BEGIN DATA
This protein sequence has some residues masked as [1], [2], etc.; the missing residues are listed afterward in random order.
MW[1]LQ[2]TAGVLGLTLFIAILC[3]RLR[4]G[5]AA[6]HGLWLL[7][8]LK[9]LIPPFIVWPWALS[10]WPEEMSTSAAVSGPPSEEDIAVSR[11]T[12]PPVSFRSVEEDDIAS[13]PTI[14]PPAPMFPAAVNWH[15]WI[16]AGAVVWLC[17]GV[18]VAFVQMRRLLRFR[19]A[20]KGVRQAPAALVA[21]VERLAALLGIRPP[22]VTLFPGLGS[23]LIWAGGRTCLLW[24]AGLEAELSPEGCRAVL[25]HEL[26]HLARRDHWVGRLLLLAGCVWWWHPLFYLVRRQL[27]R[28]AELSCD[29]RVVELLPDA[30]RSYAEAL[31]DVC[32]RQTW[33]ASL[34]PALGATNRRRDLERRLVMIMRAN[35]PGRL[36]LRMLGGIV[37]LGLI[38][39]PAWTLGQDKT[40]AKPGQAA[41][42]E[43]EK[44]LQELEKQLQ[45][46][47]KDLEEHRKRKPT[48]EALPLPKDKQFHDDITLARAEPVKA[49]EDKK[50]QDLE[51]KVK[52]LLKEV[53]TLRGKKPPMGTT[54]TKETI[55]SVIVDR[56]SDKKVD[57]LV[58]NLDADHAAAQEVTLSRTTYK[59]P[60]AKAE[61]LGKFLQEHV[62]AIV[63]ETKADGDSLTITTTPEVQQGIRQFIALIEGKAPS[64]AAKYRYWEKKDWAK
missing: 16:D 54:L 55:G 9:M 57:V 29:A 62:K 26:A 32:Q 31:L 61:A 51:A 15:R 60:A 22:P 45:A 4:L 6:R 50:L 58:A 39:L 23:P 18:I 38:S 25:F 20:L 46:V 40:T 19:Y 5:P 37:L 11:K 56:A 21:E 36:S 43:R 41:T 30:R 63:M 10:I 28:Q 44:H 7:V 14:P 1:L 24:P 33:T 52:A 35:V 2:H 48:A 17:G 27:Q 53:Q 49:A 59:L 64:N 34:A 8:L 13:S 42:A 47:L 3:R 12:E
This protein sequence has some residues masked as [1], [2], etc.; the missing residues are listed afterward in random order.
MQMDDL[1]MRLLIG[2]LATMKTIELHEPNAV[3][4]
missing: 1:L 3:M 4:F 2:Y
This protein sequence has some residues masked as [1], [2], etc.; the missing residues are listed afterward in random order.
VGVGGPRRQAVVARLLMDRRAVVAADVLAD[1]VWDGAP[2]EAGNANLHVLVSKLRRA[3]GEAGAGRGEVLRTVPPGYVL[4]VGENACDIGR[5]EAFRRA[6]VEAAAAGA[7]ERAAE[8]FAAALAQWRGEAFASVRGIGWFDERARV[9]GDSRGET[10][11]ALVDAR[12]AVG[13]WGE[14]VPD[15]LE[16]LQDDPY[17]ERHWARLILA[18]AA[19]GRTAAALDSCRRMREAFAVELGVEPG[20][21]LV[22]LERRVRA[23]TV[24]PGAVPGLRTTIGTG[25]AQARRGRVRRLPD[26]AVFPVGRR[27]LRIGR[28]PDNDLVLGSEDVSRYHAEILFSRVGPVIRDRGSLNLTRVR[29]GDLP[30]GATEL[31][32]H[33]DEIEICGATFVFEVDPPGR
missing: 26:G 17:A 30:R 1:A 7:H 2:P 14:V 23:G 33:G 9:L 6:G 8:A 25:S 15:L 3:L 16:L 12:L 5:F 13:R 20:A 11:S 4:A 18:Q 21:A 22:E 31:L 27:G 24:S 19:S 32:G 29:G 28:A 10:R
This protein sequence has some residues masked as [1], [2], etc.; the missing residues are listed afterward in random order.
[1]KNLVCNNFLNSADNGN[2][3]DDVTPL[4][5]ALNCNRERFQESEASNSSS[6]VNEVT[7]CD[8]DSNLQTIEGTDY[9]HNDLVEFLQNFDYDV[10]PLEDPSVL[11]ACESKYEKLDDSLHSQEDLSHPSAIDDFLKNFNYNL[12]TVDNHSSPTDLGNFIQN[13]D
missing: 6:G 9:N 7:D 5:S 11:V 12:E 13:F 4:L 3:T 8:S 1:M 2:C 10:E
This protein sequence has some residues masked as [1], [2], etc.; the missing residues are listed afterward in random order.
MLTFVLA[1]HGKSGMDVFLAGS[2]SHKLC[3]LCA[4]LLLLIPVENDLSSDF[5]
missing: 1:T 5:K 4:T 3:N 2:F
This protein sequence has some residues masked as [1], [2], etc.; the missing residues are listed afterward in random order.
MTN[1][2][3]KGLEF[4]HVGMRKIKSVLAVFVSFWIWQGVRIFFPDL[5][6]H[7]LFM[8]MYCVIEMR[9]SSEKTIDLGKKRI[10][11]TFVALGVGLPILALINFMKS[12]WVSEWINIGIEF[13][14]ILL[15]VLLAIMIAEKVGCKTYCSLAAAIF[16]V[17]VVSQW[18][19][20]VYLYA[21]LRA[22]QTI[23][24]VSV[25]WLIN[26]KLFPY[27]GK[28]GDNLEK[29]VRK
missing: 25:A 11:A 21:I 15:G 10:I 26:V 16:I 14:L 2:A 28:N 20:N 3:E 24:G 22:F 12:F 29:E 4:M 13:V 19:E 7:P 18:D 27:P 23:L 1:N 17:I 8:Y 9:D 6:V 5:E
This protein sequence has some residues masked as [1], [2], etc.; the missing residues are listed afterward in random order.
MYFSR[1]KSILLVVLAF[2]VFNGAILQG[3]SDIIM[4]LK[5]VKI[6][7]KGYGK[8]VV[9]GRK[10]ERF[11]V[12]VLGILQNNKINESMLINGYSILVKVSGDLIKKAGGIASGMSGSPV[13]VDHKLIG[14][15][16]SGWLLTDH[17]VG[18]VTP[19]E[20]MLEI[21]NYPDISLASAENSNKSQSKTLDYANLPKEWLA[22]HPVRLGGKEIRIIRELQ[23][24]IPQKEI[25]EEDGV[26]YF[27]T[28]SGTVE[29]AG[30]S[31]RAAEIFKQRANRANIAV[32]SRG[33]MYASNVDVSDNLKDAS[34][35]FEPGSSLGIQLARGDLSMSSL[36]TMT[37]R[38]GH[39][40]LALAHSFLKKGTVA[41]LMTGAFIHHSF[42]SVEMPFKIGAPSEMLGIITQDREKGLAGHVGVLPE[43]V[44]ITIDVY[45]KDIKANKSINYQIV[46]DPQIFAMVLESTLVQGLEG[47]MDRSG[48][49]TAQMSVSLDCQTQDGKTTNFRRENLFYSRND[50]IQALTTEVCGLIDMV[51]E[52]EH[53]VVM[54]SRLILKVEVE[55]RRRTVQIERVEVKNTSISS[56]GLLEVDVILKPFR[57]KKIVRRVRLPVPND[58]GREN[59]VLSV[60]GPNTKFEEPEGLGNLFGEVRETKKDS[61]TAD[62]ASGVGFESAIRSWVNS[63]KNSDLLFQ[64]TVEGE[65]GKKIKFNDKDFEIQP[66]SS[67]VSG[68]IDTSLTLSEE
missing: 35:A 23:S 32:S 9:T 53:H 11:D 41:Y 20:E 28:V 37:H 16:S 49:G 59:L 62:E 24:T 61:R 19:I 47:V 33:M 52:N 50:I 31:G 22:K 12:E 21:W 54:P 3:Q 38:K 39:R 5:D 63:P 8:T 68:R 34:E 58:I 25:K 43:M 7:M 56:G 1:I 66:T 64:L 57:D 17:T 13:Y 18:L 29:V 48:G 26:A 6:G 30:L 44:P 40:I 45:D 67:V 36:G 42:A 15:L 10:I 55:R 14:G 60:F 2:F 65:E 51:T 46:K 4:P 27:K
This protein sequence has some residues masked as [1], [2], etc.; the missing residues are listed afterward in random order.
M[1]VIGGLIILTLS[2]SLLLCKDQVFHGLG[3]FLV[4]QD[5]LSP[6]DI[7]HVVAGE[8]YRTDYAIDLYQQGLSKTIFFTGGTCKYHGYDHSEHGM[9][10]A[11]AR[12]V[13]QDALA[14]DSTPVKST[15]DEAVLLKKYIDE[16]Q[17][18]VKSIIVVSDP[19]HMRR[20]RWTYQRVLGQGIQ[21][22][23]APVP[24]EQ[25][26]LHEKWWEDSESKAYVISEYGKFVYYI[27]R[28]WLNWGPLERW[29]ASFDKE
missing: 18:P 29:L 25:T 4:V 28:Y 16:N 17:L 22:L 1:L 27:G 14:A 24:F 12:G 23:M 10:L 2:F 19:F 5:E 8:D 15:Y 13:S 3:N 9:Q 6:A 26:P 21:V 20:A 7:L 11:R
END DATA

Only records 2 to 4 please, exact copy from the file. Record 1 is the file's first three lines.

This protein sequence has some residues masked as [1], [2], etc.; the missing residues are listed afterward in random order.
MQMDDL[1]MRLLIG[2]LATMKTIELHEPNAV[3][4]
missing: 1:L 3:M 4:F 2:Y
This protein sequence has some residues masked as [1], [2], etc.; the missing residues are listed afterward in random order.
VGVGGPRRQAVVARLLMDRRAVVAADVLAD[1]VWDGAP[2]EAGNANLHVLVSKLRRA[3]GEAGAGRGEVLRTVPPGYVL[4]VGENACDIGR[5]EAFRRA[6]VEAAAAGA[7]ERAAE[8]FAAALAQWRGEAFASVRGIGWFDERARV[9]GDSRGET[10][11]ALVDAR[12]AVG[13]WGE[14]VPD[15]LE[16]LQDDPY[17]ERHWARLILA[18]AA[19]GRTAAALDSCRRMREAFAVELGVEPG[20][21]LV[22]LERRVRA[23]TV[24]PGAVPGLRTTIGTG[25]AQARRGRVRRLPD[26]AVFPVGRR[27]LRIGR[28]PDNDLVLGSEDVSRYHAEILFSRVGPVIRDRGSLNLTRVR[29]GDLP[30]GATEL[31][32]H[33]DEIEICGATFVFEVDPPGR
missing: 26:G 17:A 30:R 1:A 7:H 2:P 14:V 23:G 33:G 9:L 6:G 8:A 25:S 15:L 3:L 16:L 12:L 5:F 13:R 20:A 11:S 4:A 18:Q 21:A 22:E 31:L 27:G 24:S 19:S 32:G 29:G 28:A 10:R
This protein sequence has some residues masked as [1], [2], etc.; the missing residues are listed afterward in random order.
[1]KNLVCNNFLNSADNGN[2][3]DDVTPL[4][5]ALNCNRERFQESEASNSSS[6]VNEVT[7]CD[8]DSNLQTIEGTDY[9]HNDLVEFLQNFDYDV[10]PLEDPSVL[11]ACESKYEKLDDSLHSQEDLSHPSAIDDFLKNFNYNL[12]TVDNHSSPTDLGNFIQN[13]D
missing: 6:G 9:N 7:D 5:S 11:V 12:E 13:F 4:L 3:T 8:S 1:M 2:C 10:E